When you have remitted your attention for a short time, do not imagine this, that you will recover it when you choose; but let but let this thought be present to you, that in consequence of the fault committed to-day your affairs must be in a worse condition for all that follows. For first, and what causes most trouble, a habit of not attending is formed in you; then a habit of deferring your attention. And continually from time to time you drive away, by deferring it, the happiness of life, proper behavior, the being and living conformably to nature. If, then, the procrastination of attention is profitable, the complete omission of attention is more profitable; but if it is not profitable, why do you not maintain your attention constant? "To-day I choose to play." Well then, ought you not to play with attention? "I choose to sing." What, then, hinders you from doing so with attention? Is there any part of life excepted, to which attention does not extend? For will you do it worse by using attention, and better by not attending at all? And what else of things in life is done better by those who do not use attention? Does he who works in wood work better by not attending to it? Does the captain of a ship manage it better by not attending? and is any of the smaller acts done better by inattention? Do you not see that, when you have let your mind loose, it is no longer in your power to recall it, either to propriety, or to modesty, or to moderation: but you do everything that comes into your mind in obedience to your inclinations?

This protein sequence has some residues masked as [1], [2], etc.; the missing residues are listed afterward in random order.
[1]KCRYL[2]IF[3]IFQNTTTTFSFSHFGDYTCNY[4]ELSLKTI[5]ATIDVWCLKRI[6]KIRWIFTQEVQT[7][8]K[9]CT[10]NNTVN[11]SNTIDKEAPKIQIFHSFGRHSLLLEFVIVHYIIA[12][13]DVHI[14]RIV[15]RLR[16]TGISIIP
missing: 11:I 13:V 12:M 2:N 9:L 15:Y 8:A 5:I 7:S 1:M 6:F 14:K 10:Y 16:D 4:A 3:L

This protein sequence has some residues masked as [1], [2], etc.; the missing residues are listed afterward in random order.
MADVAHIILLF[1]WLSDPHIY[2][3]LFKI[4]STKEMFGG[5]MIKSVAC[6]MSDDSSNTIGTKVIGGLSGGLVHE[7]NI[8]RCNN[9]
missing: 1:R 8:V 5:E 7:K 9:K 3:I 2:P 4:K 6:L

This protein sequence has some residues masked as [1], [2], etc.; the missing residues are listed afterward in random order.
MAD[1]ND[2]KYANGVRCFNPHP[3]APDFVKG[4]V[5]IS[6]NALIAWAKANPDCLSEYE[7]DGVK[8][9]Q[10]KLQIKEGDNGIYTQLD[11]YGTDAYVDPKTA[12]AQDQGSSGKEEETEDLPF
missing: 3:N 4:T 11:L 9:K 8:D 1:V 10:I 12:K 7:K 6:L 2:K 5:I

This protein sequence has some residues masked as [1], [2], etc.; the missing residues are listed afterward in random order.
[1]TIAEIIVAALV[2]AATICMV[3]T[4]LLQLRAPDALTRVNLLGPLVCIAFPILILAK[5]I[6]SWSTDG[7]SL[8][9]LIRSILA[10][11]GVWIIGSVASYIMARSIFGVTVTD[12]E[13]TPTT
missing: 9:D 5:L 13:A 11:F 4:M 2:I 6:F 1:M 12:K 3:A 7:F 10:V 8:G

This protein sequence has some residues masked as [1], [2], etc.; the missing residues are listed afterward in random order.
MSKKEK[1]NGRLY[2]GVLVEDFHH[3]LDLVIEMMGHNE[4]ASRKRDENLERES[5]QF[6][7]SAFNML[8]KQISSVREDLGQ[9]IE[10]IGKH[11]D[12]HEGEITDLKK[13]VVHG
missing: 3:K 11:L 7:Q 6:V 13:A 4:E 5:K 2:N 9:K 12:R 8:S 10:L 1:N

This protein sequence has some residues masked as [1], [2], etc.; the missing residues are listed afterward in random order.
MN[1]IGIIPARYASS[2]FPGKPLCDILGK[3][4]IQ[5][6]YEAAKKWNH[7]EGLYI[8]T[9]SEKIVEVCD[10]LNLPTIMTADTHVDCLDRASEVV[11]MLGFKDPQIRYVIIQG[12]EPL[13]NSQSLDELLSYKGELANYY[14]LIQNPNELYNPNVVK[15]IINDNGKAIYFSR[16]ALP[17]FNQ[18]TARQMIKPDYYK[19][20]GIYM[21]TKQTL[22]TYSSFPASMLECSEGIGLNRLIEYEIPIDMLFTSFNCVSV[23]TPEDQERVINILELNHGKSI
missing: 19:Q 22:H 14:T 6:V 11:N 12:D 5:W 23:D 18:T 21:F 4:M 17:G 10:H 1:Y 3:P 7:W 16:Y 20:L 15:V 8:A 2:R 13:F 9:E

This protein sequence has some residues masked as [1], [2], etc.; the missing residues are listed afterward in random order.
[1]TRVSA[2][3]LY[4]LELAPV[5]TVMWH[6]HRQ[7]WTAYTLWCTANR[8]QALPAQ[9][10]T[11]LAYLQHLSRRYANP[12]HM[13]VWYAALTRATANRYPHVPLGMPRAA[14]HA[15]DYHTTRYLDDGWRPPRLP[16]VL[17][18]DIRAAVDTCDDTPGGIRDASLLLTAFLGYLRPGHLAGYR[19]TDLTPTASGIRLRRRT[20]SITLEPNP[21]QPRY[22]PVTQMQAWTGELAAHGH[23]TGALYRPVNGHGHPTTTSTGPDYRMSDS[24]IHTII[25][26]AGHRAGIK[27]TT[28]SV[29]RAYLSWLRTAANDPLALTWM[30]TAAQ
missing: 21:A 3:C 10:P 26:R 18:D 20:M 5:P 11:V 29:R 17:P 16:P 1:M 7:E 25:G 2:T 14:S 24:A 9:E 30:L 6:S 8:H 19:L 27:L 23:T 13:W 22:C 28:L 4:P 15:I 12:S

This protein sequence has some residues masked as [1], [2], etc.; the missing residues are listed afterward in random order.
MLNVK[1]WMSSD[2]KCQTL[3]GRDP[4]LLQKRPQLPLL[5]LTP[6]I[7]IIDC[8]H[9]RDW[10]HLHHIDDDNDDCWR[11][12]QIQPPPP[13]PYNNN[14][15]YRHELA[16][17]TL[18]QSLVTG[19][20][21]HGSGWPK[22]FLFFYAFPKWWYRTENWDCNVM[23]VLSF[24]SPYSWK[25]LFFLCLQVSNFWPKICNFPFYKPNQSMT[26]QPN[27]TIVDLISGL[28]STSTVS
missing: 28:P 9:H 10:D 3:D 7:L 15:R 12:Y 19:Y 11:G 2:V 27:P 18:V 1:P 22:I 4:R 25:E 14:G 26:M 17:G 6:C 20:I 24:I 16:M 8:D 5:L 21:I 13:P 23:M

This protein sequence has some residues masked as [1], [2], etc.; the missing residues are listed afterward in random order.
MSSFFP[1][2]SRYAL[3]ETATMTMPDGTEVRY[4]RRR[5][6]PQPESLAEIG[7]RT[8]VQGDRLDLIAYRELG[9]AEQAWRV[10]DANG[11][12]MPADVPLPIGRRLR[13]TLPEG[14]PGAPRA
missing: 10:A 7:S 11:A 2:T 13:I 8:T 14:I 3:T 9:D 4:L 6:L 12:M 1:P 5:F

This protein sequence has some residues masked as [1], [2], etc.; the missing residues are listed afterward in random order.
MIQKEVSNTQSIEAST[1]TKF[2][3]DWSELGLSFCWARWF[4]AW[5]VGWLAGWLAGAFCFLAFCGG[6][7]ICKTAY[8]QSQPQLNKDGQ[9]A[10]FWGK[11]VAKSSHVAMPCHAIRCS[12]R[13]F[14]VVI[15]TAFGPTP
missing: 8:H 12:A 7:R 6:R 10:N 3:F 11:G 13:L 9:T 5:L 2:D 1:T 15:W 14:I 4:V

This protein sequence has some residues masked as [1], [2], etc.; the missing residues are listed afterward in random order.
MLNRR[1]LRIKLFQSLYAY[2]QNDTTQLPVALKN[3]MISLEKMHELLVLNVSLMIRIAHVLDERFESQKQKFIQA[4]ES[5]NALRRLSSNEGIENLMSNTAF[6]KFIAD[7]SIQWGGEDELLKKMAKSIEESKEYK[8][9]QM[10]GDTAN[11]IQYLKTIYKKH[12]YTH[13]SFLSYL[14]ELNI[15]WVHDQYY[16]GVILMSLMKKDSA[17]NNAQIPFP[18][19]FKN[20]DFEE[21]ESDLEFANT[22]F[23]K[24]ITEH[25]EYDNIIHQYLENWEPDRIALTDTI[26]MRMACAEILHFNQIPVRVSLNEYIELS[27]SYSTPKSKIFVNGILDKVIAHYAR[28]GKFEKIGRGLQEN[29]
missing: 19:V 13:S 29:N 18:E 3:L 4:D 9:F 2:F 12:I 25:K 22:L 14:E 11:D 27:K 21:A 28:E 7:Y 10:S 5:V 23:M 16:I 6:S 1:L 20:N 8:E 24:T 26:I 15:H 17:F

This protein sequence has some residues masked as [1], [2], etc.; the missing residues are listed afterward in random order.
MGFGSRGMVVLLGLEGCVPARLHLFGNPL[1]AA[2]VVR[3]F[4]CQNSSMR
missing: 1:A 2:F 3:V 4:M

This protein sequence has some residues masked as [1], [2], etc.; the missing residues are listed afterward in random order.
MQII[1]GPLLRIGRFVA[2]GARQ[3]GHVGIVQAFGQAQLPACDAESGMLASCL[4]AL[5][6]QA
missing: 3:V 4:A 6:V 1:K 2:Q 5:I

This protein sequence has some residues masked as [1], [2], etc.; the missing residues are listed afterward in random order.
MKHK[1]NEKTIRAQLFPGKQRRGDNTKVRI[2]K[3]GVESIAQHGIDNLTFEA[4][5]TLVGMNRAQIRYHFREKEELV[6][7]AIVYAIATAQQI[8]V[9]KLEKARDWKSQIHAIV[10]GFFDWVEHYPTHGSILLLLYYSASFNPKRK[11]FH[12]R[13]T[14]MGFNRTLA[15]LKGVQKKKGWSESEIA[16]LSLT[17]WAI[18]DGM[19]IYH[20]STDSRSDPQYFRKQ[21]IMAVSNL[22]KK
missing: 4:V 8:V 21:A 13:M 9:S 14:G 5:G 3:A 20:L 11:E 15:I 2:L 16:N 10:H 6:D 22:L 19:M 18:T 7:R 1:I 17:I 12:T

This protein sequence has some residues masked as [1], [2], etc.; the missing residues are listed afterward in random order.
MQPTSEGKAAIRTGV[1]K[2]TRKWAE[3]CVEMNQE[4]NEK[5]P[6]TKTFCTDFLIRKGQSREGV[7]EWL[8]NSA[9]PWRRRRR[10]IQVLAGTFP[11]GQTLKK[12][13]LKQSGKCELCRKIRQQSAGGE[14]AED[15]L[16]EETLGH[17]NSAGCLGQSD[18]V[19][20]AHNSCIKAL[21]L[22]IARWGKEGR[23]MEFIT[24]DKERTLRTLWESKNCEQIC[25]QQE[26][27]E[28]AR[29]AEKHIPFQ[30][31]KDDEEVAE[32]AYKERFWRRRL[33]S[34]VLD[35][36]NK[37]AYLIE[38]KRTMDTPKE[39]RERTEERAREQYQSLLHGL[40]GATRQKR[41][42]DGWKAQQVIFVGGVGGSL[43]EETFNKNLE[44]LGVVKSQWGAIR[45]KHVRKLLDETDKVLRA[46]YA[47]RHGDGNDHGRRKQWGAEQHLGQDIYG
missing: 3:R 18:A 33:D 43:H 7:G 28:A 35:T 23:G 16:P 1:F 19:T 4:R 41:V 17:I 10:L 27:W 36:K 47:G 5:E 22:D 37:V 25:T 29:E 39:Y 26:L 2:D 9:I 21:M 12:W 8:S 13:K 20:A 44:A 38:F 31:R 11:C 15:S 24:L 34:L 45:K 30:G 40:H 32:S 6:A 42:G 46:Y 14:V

To what things then ought I to attend? First to those general (principles) and to have them in readiness, and without them not to sleep, not to rise, not to drink, not to eat, not to converse with men; that no man is master of another man's will, but that in the will alone is the good and the bad. No man, then, has the power either to procure for me any good or to involve me in any evil, but I alone myself over myself have power in these things. When, then, these things are secured to me, why need I be disturbed about external things? What tyrant is formidable, what disease, what poverty, what offense? "Well, I have not pleased a certain person." Is he then my work, my judgement? "No." Why then should I trouble myself about him? "But he is supposed to be some one." He will look to that himself; and those who think so will also. But I have One Whom I ought to please, to Whom I ought to subject myself, Whom I ought to obey, God and those who are next to Him. He has placed me with myself, and has put my will in obedience to myself alone, and has given me rules for the right use of it; and when I follow these rules in syllogisms, I do not care for any man who says anything else: in sophistical argument, I care for no man. Why then in greater matters do those annoy me who blame me? What is the cause of this perturbation? Nothing else than because in this matter I am not disciplined. For all knowledge despises ignorance and the ignorant; and not only the sciences, but even the arts. Produce any shoemaker that you please, and he ridicules the many in respect to his own work. Produce any carpenter.